Sir Kenneth Percy Bloomfield KCB (born 15 April 1931) is a former Head of the Northern Ireland Civil Service who was later a member of the Independent Commission for the Location of Victims' Remains and for a time Northern Ireland Victims Commissioner. In addition to this, he has held a variety of public sector posts in Northern Ireland and elsewhere.
The Most Honourable Order of the Bath is a British order of chivalry founded by George I on 18 May 1725. The name derives from the elaborate medieval ceremony for appointing a knight, which involved bathing as one of its elements. The knights so created were known as "Knights of the Bath". George I "erected the Knights of the Bath into a regular Military Order". He did not revive the Order of the Bath, since it had never previously existed as an Order, in the sense of a body of knights who were governed by a set of statutes and whose numbers were replenished when vacancies occurred.
There has been a Head of the Northern Ireland Civil Service since Sir Ernest Clark was appointed the first holder of that office in 1921. As of 2017 and according to the Executive Office, the Head of the 23,500-people strong NICS "has primary leadership responsibility for creating, developing and sustaining the NICS as an organisation which serves the devolved administration, the institutions of government and the people of Northern Ireland through the provision of high quality, cost effective services." The incumbent is also Permanent Secretary of the Executive Office and Secretary to the Northern Ireland Executive, making the office-holder the "most senior adviser to the First Minister and the deputy First Minister".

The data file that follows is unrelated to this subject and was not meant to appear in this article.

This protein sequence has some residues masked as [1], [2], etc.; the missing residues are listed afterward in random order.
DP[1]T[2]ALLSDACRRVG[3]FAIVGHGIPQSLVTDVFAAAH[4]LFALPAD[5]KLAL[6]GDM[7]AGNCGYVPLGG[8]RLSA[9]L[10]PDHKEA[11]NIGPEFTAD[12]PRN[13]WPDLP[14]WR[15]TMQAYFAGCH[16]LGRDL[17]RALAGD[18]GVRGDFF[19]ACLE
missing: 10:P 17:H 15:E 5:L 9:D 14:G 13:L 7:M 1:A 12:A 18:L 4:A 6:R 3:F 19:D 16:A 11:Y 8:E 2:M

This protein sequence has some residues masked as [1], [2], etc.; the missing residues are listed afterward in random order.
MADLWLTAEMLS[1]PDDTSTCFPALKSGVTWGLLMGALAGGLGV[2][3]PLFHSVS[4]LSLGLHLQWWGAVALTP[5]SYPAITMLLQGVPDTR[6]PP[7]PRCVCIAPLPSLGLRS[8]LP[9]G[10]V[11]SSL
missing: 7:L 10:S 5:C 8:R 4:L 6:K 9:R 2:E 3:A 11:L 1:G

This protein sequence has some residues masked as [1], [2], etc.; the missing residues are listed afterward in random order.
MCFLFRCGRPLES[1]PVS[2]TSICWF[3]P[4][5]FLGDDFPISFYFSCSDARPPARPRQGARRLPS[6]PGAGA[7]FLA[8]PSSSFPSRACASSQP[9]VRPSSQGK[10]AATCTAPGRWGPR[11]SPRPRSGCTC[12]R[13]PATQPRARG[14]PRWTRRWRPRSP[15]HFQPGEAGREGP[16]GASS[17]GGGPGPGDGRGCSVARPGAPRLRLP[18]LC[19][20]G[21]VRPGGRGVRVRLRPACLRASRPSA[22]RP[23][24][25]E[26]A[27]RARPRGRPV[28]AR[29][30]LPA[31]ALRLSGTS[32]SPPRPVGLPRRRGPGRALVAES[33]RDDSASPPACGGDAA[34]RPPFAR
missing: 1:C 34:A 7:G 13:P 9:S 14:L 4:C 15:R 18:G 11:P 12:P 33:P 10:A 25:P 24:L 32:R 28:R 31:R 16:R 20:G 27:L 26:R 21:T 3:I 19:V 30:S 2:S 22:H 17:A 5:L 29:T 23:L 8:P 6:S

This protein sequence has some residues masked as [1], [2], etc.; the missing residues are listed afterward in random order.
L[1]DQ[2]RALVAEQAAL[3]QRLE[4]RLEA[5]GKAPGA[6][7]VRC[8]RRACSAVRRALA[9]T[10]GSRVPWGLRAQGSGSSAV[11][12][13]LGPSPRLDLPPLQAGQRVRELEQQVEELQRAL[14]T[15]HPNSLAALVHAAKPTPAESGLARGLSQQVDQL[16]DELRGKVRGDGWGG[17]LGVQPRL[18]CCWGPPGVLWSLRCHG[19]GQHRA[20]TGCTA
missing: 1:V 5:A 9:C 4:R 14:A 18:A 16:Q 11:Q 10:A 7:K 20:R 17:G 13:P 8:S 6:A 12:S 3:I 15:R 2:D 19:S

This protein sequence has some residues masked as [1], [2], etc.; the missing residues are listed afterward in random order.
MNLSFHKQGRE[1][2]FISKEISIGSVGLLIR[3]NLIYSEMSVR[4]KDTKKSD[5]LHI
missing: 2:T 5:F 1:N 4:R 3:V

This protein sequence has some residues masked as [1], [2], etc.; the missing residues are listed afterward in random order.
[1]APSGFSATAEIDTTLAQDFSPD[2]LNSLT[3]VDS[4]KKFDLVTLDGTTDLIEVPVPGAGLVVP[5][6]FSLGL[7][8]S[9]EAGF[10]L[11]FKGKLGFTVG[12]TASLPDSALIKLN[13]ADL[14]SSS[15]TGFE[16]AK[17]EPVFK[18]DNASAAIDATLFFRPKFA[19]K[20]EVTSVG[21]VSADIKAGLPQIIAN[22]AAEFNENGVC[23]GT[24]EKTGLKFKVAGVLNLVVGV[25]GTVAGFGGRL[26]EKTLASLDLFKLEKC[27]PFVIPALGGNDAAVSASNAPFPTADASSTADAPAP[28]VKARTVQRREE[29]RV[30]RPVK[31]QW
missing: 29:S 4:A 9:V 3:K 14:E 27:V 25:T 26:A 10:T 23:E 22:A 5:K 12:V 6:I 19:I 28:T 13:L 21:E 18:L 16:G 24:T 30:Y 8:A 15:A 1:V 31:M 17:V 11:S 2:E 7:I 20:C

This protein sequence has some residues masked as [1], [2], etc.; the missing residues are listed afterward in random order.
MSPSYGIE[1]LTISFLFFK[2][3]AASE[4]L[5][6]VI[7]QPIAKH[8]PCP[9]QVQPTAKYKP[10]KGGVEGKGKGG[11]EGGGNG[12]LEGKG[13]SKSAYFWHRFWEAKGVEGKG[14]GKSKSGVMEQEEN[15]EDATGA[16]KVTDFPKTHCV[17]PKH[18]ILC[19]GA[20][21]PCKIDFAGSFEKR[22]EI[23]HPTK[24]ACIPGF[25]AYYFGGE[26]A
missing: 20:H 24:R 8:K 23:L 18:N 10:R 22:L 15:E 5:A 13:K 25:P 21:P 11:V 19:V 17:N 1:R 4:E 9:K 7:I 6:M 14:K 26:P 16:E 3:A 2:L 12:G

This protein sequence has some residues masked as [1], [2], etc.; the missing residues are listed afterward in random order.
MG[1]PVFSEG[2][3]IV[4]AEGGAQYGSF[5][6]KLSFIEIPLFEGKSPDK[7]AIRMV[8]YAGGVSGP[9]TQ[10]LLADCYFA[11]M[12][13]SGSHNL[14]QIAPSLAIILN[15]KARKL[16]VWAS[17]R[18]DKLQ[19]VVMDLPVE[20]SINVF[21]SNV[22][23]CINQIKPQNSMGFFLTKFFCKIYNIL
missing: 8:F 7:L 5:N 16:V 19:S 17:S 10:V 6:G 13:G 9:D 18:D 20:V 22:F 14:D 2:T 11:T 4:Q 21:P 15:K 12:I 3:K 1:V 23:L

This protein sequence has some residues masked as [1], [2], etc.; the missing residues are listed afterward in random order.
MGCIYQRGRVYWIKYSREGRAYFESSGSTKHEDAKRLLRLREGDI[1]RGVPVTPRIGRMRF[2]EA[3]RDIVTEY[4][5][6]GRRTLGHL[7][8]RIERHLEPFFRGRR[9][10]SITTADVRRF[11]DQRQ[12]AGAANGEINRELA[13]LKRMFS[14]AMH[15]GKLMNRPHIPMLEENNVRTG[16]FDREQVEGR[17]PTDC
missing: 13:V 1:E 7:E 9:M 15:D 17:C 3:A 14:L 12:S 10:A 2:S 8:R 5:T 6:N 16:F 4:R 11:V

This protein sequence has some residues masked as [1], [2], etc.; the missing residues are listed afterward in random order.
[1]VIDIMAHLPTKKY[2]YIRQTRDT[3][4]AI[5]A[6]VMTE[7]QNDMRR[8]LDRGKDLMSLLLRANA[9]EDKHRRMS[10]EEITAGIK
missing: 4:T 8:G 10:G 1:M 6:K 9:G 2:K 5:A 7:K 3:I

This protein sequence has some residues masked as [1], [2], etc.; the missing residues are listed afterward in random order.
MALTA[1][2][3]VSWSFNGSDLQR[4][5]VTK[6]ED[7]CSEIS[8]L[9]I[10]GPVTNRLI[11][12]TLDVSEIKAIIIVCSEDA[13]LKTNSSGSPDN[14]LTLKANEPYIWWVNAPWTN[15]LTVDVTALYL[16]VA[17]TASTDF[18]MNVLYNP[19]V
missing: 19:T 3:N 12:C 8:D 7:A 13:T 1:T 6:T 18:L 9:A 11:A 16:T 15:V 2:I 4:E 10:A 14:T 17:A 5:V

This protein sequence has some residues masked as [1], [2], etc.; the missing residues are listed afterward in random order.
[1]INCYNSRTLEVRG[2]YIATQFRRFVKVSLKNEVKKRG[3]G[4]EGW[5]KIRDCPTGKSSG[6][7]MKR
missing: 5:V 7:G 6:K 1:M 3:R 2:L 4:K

The Northern Ireland Civil Service is the permanent bureaucracy of employees that supports the Northern Ireland Executive, the devolved government of Northern Ireland.
Kenneth Bloomfield was born in Belfast, Northern Ireland to English parents in 1931. He grew up close to Neill's Hill railway station. Between the years of 1943 and 1949, he attended the Royal Belfast Academical Institution and later went on to read Modern History at St Peter's College, Oxford. He is married with two children.On 12 September 1988, he and his wife were the targets of an IRA attack on their home in Crawfordsburn, County Down; neither Bloomfield nor his wife were injured in the blast.
Belfast is a city in the United Kingdom, the capital city of Northern Ireland, standing on the banks of the River Lagan on the east coast of Ireland. It is the largest city in Northern Ireland and second-largest on the island of Ireland. It had a population of 333,871 as of 2015.